Friday, September 9, 2022

Look out! The risks of talking and driving

 The world is a hectic, busy, distracting place: unless you're on an old Royal Enfield motorcycle. 

That thought came to me on the ride home from yet another dental appointment today. 

Here I am. I know where I am. I know where I am going. I know the route. 

I know the stop lights on this route, the patterns they impose on traffic and where the cars always back up onto the road waiting to get into that one drive-through restaurant. 

Balance and steering are automatic, my throttle and gear shifting are nearly automatic. Vibration tells me my speed without even having to look at the speedometer. 

My old Bullet doesn't even have a gas gauge to look at. (I calculated that I had enough gas for this trip before I even got on the motorcycle.) 

The Royal Enfield motor is the only soundtrack playing inside my helmet. My phone is inside my hip pocket, inaccessible to me and frankly not wanted. 

All I have to do is pay attention, to the road and the vehicles around me. So I do.

The other drivers on the road may be driving distracted.

I wonder: if they are fiddling with their phones or in-car screens, are they more likely to keep going straight ahead? Why would they swerve? Either way, I'm watching.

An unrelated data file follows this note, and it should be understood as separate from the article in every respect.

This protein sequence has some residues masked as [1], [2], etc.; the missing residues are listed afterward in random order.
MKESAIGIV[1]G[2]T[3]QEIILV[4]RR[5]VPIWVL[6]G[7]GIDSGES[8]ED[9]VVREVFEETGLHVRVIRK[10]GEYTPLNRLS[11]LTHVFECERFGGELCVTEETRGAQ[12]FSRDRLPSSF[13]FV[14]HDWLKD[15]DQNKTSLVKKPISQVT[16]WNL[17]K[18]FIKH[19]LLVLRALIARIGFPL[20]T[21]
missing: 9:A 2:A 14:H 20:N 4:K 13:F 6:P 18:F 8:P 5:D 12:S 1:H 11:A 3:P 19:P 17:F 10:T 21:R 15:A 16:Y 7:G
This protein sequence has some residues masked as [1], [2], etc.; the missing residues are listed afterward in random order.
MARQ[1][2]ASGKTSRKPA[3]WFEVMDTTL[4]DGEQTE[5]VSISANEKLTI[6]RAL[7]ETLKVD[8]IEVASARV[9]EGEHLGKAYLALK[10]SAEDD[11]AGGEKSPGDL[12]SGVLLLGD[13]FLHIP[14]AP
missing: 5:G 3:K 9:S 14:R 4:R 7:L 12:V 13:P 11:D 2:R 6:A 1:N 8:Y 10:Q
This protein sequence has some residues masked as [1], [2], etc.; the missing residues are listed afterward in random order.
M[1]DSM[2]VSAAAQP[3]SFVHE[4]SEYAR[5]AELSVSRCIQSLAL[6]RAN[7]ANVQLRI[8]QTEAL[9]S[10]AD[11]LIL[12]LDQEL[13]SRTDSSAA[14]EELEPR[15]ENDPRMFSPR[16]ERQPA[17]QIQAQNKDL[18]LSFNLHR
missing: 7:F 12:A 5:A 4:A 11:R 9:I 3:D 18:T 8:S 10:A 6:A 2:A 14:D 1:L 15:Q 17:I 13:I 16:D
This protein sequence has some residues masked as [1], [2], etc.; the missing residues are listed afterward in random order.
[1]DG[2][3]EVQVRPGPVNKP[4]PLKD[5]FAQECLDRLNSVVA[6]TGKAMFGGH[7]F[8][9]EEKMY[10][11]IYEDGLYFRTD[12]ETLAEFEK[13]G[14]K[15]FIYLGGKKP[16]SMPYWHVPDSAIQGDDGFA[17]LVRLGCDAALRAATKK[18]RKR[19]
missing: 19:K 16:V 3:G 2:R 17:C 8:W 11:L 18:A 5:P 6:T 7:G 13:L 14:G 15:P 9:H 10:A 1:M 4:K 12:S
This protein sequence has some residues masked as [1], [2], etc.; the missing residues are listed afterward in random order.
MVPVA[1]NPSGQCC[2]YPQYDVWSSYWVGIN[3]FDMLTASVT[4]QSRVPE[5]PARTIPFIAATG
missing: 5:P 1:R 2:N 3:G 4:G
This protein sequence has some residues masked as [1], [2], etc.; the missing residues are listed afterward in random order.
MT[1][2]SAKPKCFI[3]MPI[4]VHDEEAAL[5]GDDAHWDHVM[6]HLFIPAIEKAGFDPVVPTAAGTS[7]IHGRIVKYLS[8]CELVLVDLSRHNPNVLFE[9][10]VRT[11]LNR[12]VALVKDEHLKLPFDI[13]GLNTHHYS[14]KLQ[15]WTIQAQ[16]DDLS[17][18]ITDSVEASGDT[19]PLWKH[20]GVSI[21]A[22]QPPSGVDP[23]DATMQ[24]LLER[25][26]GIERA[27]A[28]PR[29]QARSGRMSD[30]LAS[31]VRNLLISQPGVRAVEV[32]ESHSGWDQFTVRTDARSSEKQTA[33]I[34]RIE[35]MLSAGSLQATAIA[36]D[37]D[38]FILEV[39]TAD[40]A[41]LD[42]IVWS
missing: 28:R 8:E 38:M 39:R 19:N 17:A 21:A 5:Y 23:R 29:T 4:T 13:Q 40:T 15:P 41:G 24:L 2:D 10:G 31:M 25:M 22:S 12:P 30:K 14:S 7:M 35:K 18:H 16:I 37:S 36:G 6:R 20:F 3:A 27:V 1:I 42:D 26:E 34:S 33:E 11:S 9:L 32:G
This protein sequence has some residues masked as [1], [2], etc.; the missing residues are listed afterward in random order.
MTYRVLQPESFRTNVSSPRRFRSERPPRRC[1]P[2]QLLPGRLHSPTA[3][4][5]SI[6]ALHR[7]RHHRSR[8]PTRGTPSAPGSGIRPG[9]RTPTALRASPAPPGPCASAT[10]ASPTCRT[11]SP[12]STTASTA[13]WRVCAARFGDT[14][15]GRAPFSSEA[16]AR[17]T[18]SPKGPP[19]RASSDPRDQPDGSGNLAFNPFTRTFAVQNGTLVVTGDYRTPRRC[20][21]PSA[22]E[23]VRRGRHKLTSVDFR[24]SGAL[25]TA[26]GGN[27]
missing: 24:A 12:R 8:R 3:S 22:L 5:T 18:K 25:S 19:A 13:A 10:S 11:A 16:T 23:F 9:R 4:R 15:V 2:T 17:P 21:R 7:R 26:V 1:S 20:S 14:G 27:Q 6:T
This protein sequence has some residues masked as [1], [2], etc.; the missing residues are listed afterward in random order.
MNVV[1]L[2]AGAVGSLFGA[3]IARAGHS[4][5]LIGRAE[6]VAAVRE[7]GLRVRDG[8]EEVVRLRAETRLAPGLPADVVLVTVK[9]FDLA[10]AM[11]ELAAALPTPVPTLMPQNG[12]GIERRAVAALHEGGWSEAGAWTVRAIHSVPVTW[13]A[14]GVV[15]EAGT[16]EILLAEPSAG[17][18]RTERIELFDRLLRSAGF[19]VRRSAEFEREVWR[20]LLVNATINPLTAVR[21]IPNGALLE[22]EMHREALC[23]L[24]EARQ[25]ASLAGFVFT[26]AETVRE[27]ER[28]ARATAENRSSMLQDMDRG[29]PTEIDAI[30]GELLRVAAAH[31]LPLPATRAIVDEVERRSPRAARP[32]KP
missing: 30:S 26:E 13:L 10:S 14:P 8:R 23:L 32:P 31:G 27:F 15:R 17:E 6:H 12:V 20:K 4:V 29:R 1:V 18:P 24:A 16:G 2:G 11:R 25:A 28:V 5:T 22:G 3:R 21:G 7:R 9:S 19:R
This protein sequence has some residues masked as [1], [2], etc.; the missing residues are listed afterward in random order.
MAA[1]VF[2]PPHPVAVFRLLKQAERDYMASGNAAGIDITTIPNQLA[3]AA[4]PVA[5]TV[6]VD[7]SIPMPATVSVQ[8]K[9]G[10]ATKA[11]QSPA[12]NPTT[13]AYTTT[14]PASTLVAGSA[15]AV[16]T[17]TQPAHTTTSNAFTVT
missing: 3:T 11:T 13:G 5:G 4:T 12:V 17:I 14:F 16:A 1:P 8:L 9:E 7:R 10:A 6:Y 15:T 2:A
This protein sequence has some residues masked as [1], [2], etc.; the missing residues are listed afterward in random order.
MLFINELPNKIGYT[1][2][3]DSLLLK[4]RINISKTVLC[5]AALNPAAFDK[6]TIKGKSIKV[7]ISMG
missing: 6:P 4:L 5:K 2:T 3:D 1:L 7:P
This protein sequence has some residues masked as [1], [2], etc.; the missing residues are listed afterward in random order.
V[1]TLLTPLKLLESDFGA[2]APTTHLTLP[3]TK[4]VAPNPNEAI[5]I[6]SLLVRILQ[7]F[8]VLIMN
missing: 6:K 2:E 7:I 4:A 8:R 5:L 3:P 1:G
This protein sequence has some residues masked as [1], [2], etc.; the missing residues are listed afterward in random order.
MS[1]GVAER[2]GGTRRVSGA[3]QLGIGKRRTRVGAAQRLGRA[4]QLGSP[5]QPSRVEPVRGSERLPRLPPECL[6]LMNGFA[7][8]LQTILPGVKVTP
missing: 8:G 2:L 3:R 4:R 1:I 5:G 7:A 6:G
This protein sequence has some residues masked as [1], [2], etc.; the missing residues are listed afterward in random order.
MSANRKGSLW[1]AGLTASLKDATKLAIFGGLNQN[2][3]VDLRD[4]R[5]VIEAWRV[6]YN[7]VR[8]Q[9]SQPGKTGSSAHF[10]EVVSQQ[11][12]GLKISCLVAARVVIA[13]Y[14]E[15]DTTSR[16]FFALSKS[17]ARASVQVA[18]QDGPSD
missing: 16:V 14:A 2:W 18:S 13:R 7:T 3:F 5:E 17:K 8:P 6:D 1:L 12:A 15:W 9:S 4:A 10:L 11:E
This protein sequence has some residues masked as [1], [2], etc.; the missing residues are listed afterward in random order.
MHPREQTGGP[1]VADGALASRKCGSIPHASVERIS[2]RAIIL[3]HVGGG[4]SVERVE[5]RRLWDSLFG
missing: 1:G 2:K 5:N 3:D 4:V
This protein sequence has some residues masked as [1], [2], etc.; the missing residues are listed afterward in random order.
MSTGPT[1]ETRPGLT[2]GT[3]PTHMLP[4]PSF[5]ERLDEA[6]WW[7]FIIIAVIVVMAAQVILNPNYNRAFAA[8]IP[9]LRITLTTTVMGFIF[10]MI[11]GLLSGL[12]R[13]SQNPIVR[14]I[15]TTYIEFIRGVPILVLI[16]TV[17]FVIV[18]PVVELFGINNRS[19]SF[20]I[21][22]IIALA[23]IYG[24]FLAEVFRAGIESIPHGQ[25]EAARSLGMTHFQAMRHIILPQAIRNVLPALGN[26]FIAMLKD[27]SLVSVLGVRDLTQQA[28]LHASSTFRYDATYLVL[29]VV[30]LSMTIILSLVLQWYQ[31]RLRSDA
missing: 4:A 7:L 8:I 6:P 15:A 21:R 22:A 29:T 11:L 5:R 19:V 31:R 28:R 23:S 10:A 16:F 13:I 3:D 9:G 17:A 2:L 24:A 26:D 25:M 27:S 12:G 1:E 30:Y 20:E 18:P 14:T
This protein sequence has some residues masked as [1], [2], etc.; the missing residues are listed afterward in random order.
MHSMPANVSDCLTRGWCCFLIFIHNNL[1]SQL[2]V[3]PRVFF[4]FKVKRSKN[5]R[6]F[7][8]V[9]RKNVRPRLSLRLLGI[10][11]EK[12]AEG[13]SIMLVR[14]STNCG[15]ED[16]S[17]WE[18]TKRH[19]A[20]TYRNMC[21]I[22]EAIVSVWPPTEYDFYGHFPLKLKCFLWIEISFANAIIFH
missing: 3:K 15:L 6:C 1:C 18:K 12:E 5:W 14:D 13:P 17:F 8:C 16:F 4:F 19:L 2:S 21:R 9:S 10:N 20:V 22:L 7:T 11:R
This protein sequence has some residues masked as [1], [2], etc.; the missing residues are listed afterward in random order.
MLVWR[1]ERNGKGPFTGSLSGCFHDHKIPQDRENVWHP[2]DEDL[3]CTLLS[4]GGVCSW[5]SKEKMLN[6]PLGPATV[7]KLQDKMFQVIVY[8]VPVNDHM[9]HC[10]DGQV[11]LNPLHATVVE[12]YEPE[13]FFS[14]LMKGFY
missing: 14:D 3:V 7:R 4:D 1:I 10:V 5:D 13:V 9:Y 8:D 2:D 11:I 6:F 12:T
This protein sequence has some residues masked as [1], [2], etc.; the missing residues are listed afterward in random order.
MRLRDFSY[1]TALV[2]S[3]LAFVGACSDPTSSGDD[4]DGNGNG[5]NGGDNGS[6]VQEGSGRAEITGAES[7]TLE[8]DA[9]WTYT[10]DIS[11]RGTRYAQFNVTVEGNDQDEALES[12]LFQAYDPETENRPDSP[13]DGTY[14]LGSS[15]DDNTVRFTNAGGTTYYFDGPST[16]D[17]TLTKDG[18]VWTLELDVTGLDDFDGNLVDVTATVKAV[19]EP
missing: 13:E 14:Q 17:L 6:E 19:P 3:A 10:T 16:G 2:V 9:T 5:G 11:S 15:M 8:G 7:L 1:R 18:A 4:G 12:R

On a motorcycle I know I can not afford to be wrong.

An SUV hesitates in a driveway. I see the hesitation. The driver is unsure. Distracted. Maybe he is listening to his passenger talking. Maybe what the passenger is saying is more important than the approaching motorcycle. Anything can happen. We make eye contact.

And, then, sure enough, he pulls across the road directly in my path. I am ready for it. I come to a complete stop as he moves slowly through his turn.

He saw me! Yet he put my life -- maybe his too -- in danger anyway.

When I got home I happened to pick up a newspaper article, originally from the Los Angeles Times, by Russ Mitchell. He spoke to cognitive psychologist David Strayer, who heads the Center for the Prevention of Distracted Driving at the University of Utah.

Strayer has spent years telling us that people can not multi-task. Every added task subtracts from the mind share devoted to the main job at hand.

Driving, surprisingly, imposes relatively little load on the mind, probably the reason we believe that we can do other things at the same time. Trouble is, the added tasks are not so easy.

Brain scans show that conversation "uses a lot more of the parts of the brain than driving does," Strayer told the reporter.

The driver of the SUV that blocked me was doing too much. He suffered from cognitive overload. It didn't even take a smart phone or dashboard entertainment center to do it to him. "Just" an ordinary conversation with a passenger.

I drive a car, too. I listen to the radio, I let my mind wander; I talk to my passenger. And like any husband, I get annoyed when my wife pipes up with:

"Red light!" (I saw it.)

"You're too close!" (I am covering the brake.)

"Ignore the directions; go left!" (She's right. Ever notice how often Google is wrong?)

"Do Not Enter!" (Oops. I missed that one.)

You know what? I should be grateful. She's behaving like a good co-pilot and navigator, an extra set of eyes. That is the kind of passenger to have.

1 comment:

  1. Anonymous9/10/2022

    Rather than hands free the requisite for driving & cell phones needs be Ears Free.


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